It's hardly a news flash -- particularly if you read Neill Jameson's reports from his time as a record store clerk -- but physical music is either in its death throes or experiencing a painful rebirth. Whether it's A or B depends on who is involved in the conversation. Aqualamb Records is banking on the latter. The Brooklyn label, owned by two graphic designers/musicians, is releasing albums as artwork: 100-page bound and printed books. We've seen bits and pieces of these type of releases -- the book insert in the deluxe edition of Converge's All We Love We Leave Behind comes to mind -- but this might be the most ambitious project yet.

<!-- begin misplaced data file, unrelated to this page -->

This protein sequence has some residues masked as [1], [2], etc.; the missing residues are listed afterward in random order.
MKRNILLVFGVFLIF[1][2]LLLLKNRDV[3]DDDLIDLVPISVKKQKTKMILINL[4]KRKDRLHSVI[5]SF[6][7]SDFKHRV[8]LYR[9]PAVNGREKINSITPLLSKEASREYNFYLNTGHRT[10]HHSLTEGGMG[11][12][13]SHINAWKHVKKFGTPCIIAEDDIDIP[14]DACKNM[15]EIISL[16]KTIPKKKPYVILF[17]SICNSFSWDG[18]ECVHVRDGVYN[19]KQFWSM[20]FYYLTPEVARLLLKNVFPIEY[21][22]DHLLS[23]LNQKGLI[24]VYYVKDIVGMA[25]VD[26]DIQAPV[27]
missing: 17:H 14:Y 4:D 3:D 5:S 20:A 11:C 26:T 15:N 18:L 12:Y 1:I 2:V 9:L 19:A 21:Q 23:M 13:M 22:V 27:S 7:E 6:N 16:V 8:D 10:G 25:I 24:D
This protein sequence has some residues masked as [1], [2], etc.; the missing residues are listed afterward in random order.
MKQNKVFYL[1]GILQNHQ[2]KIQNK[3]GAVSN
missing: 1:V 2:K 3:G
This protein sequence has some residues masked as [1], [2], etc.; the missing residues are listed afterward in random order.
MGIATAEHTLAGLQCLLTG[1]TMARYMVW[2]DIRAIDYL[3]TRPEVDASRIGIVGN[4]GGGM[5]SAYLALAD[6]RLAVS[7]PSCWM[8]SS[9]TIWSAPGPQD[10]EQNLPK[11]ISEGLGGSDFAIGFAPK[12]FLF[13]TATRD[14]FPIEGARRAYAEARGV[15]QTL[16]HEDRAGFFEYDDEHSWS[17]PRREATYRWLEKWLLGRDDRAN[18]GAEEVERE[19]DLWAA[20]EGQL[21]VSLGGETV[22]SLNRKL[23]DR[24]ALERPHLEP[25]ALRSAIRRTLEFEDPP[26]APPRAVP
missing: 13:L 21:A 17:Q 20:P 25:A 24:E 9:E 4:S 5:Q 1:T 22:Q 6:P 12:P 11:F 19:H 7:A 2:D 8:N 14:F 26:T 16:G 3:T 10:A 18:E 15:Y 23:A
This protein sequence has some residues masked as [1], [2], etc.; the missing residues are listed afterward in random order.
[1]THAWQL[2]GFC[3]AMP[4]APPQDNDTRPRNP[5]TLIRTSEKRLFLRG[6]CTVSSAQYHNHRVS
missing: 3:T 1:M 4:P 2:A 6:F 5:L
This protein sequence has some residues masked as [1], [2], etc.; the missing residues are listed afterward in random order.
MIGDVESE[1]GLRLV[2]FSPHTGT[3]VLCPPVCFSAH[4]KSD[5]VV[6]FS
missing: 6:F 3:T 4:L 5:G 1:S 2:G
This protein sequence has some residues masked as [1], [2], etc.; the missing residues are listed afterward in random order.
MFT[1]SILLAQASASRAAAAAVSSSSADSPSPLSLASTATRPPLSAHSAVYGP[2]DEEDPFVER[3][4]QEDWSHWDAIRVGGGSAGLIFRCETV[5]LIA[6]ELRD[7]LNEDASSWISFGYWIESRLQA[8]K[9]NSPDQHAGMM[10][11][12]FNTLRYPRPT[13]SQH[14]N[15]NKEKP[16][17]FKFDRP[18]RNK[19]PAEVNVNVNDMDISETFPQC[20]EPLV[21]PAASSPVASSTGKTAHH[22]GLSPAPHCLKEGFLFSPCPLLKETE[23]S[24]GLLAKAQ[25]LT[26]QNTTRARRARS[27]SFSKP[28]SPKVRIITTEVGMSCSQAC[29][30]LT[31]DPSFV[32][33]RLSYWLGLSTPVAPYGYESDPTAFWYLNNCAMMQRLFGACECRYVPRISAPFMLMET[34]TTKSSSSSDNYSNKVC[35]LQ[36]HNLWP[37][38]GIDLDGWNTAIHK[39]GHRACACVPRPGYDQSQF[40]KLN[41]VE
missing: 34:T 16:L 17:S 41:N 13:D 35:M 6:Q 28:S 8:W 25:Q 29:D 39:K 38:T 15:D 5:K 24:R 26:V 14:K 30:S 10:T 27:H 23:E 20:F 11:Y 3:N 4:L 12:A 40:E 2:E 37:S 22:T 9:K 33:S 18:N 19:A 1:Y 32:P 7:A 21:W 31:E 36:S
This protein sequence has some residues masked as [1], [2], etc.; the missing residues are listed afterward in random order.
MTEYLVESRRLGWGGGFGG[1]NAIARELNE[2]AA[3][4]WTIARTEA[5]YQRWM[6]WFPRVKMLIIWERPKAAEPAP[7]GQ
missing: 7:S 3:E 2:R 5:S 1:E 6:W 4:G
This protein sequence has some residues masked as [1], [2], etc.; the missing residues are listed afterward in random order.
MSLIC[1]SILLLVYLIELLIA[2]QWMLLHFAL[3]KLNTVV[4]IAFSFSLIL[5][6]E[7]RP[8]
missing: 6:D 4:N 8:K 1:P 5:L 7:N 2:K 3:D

When it's all done it looks a little bit like this (click to see larger images):
One of the label's first releases is the self-titled album from Cleveland doom/improvisational unit Hiram-Maxim. We aren't able to give you a full taste of what makes these releases so cool but you can stream the album below for starters. It's out tomorrow (March 3).